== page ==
College students have long gone hungry and slept in their cars in Silicon Valley, one of the wealthiest enclaves in the nation. But many of the young people pursuing higher education this year face obstacles that have mounted with each month of the deadly COVID-19 pandemic.
Thousands of students line up for food at San José State University’s Spartan Food Pantry, and a recent survey revealed 41.5% of respondents experienced housing insecurity.
Lana Gomez, a representative of the student-led advocacy organization, the Student Homeless Alliance, said throughout the pandemic students who sleep in their cars have continued to search for safe places to park at night where they can rest before class the next day.
“It’s just unimaginable how they can go through something like that and still be students,” Gomez said.
In this region of stark contrasts, the outsized wealth of tech magnates is ever on display — from gleaming Teslas on the highways to San Jose’s $1.4 million median home price. So too are the signs of deep poverty: sprawling homeless encampments and lines around the block for free meals at local rec centers.
Things here were rough for struggling students well before the pandemic struck.
Saline Chandler, 28, a former foster youth, said she spent much of her freshman year going hungry. She first became homeless on semester breaks, with no home to return to when the dorms shut down. One “brutal winter” she recalled sleeping out in the rain and catching pneumonia that took her weeks to recover from.
During the summer, she’d find beds in shelters or sneak into a school building. Other times, she’d crash on campus benches or in the nearby downtown Dr. Martin Luther King, Jr. Library, behind the rows of towering stacks of books.
“I would find a corner, snuggle up and sleep there,” she said.
Kenneth Mashinchi, spokesperson for the university, said SJSU Cares — which provides resources and services for SJSU students facing financial crisis — offers emergency aid and on- and off-campus housing for students experiencing housing insecurity, as well as food resources and overnight parking passes.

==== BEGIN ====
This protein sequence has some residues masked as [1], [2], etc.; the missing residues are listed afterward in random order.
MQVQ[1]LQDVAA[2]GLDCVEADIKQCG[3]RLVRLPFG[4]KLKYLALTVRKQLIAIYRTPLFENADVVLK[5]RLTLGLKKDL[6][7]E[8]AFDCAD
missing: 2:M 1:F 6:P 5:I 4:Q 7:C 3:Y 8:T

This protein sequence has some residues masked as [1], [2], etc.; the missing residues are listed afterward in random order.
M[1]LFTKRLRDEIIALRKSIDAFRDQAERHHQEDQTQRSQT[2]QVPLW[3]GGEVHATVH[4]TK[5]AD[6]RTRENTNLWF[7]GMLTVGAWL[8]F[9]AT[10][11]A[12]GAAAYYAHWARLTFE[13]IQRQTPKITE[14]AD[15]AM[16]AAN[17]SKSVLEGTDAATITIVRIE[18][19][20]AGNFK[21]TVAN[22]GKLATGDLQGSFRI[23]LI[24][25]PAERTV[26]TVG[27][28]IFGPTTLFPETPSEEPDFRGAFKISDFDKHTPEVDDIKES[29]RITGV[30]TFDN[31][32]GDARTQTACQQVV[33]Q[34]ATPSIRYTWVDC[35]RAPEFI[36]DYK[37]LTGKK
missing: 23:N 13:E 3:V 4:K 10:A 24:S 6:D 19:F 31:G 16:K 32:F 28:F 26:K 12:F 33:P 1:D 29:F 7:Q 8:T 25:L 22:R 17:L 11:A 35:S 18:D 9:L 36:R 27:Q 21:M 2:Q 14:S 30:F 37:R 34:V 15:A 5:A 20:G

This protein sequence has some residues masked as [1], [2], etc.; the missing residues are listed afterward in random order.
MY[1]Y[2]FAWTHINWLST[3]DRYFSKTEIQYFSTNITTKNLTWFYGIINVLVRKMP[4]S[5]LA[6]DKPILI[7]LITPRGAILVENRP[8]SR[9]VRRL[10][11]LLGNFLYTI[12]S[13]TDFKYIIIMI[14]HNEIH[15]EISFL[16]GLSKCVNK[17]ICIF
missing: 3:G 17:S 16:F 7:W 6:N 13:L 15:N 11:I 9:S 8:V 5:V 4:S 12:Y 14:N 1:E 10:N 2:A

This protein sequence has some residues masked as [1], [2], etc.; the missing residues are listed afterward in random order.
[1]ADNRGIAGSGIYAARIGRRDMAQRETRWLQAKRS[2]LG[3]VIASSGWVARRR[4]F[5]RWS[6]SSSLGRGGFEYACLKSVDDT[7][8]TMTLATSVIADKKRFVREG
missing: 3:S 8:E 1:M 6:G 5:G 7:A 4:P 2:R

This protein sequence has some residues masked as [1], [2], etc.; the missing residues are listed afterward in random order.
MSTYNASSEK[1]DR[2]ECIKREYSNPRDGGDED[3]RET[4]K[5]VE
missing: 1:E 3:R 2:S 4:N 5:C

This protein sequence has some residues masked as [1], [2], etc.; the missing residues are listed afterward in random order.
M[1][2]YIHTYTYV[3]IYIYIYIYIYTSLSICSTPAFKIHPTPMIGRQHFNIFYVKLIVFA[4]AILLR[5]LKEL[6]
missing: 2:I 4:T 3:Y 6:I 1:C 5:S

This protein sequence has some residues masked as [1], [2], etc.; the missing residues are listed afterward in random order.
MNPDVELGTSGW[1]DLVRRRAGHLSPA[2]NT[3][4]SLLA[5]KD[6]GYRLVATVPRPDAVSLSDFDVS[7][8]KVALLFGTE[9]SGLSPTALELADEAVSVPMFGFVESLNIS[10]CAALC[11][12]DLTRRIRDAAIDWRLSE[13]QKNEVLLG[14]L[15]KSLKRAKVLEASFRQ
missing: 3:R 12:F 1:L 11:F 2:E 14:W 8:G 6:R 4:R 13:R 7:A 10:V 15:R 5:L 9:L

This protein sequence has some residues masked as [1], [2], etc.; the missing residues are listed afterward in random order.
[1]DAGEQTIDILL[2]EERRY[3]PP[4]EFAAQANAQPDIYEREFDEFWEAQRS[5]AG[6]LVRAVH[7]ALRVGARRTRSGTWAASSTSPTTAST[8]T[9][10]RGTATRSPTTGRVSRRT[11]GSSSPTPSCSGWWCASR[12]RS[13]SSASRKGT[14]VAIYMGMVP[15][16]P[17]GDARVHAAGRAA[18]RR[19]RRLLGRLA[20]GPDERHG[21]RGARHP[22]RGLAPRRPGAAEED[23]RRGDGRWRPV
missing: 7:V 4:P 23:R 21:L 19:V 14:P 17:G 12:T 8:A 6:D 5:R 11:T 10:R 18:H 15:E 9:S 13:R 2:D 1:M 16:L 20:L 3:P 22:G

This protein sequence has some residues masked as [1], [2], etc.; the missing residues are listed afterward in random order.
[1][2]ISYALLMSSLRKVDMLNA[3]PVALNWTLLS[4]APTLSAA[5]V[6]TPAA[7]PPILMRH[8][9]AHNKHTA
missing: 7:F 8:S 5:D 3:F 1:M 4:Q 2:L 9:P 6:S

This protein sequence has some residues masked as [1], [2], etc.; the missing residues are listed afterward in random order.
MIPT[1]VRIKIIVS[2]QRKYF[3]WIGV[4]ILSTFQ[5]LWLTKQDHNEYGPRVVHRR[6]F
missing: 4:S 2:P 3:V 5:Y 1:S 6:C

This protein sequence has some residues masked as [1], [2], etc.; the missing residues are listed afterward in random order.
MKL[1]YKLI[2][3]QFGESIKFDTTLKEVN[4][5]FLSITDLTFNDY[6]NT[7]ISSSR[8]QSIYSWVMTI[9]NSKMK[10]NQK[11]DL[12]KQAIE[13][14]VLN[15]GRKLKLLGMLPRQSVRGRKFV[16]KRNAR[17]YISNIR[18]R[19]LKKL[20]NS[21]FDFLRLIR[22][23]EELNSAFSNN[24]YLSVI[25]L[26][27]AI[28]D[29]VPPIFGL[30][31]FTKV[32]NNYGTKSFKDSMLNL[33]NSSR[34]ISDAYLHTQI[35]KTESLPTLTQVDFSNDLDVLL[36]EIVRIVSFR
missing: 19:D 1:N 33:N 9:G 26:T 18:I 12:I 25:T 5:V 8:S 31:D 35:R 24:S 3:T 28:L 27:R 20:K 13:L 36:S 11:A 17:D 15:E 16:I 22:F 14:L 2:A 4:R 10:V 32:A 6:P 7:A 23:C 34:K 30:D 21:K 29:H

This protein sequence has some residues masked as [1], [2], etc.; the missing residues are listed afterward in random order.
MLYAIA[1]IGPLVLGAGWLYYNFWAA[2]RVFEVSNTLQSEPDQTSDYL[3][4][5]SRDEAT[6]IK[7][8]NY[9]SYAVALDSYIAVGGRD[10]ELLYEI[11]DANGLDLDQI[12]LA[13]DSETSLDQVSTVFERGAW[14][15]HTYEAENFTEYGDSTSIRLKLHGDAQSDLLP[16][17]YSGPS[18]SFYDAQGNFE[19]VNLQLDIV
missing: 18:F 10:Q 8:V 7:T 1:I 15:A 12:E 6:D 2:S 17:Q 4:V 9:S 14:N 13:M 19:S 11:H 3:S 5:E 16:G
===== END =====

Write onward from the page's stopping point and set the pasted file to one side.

Mashinchi said SJSU is dedicated to finding students a place to stay, instead of sleeping in a car, “because it provides students a safe, secure and supportive option.”
Still, the needs are great. A “Basic Needs Survey” released by the university’s SJSU Cares program in July found that in the beginning of the year, more than 11% reported being homeless for at least a day. Students said they couch-surfed or lived in cars. Others stayed temporarily in motels, hotels, shelters or outdoors.
Almost 30% said they had “limited or uncertain access to nutritious and safe foods,” because of limited funds, often after having exhausted financial aid and student loans. Those students skipped meals or ate less. More than one-quarter of those surveyed had been “food insecure” for at least three months.
An overwhelming 82% of students surveyed said COVID-19 had “somewhat or very negatively” impacted their mental health and overall well-being. They’d been laid-off and suffered reduced hours. Almost half said diminished income due to the pandemic threatened their housing. The report framed its findings by stating: “Our students are coping with the trauma of this pandemic on top of everyday life demands: balancing work, family, and other personal responsibilities on top of trying to be successful in their academics.”
In January last year, university president Mary Papazian called the student homelessness crisis “one of the most urgent issues of our time,” as she launched housing programs totaling more than $3 million. The funds, provided by the California State University Office of the Chancellor, are being spent on students’ basic needs, mental health services and limited emergency housing. There are also plans in the works to construct between 800 and 1,200 below-market-value apartments for faculty, staff and some students. (Papazian recently announced she will resign at year’s end, following revelations that the university mishandled reports from as far back as 2009 that student athletes had been sexually assaulted by their trainer.)